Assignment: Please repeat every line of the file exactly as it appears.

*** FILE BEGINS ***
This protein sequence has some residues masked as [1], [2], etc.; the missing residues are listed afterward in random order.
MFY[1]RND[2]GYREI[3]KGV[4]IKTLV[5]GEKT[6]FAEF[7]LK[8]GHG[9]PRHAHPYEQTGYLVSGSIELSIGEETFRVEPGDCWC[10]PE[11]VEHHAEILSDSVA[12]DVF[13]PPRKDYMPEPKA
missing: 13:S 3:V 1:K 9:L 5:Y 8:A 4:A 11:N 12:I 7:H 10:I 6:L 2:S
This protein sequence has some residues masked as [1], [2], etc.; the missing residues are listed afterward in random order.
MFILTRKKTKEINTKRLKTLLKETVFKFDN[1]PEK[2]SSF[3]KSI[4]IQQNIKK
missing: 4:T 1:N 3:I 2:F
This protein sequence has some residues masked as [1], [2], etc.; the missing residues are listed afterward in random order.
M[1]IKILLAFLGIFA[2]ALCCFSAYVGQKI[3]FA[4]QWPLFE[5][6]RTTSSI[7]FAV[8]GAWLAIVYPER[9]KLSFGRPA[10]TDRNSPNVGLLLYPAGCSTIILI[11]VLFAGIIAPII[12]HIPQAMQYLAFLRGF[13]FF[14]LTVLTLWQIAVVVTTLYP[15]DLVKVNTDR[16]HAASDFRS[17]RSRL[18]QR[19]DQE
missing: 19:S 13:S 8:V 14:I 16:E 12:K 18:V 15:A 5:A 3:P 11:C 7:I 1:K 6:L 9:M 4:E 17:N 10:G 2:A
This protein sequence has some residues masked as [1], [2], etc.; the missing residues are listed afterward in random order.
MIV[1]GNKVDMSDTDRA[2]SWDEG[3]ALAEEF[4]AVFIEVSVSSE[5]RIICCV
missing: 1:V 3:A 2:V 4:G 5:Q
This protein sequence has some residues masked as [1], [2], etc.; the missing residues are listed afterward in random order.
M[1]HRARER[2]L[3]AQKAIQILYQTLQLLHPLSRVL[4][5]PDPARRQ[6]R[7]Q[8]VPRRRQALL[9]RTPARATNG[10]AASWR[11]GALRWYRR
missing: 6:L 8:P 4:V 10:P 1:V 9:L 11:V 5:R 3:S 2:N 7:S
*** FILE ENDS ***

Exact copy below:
This protein sequence has some residues masked as [1], [2], etc.; the missing residues are listed afterward in random order.
MFY[1]RND[2]GYREI[3]KGV[4]IKTLV[5]GEKT[6]FAEF[7]LK[8]GHG[9]PRHAHPYEQTGYLVSGSIELSIGEETFRVEPGDCWC[10]PE[11]VEHHAEILSDSVA[12]DVF[13]PPRKDYMPEPKA
missing: 13:S 3:V 1:K 9:L 5:Y 8:A 4:A 11:N 12:I 7:H 10:I 6:L 2:S
This protein sequence has some residues masked as [1], [2], etc.; the missing residues are listed afterward in random order.
MFILTRKKTKEINTKRLKTLLKETVFKFDN[1]PEK[2]SSF[3]KSI[4]IQQNIKK
missing: 4:T 1:N 3:I 2:F
This protein sequence has some residues masked as [1], [2], etc.; the missing residues are listed afterward in random order.
M[1]IKILLAFLGIFA[2]ALCCFSAYVGQKI[3]FA[4]QWPLFE[5][6]RTTSSI[7]FAV[8]GAWLAIVYPER[9]KLSFGRPA[10]TDRNSPNVGLLLYPAGCSTIILI[11]VLFAGIIAPII[12]HIPQAMQYLAFLRGF[13]FF[14]LTVLTLWQIAVVVTTLYP[15]DLVKVNTDR[16]HAASDFRS[17]RSRL[18]QR[19]DQE
missing: 19:S 13:S 8:V 14:I 16:E 12:K 18:V 15:A 5:A 3:P 11:C 7:I 1:K 6:L 9:M 4:E 17:N 10:G 2:A
This protein sequence has some residues masked as [1], [2], etc.; the missing residues are listed afterward in random order.
MIV[1]GNKVDMSDTDRA[2]SWDEG[3]ALAEEF[4]AVFIEVSVSSE[5]RIICCV
missing: 1:V 3:A 2:V 4:G 5:Q
This protein sequence has some residues masked as [1], [2], etc.; the missing residues are listed afterward in random order.
M[1]HRARER[2]L[3]AQKAIQILYQTLQLLHPLSRVL[4][5]PDPARRQ[6]R[7]Q[8]VPRRRQALL[9]RTPARATNG[10]AASWR[11]GALRWYRR
missing: 6:L 8:P 4:V 10:P 1:V 9:L 11:V 5:R 3:S 2:N 7:S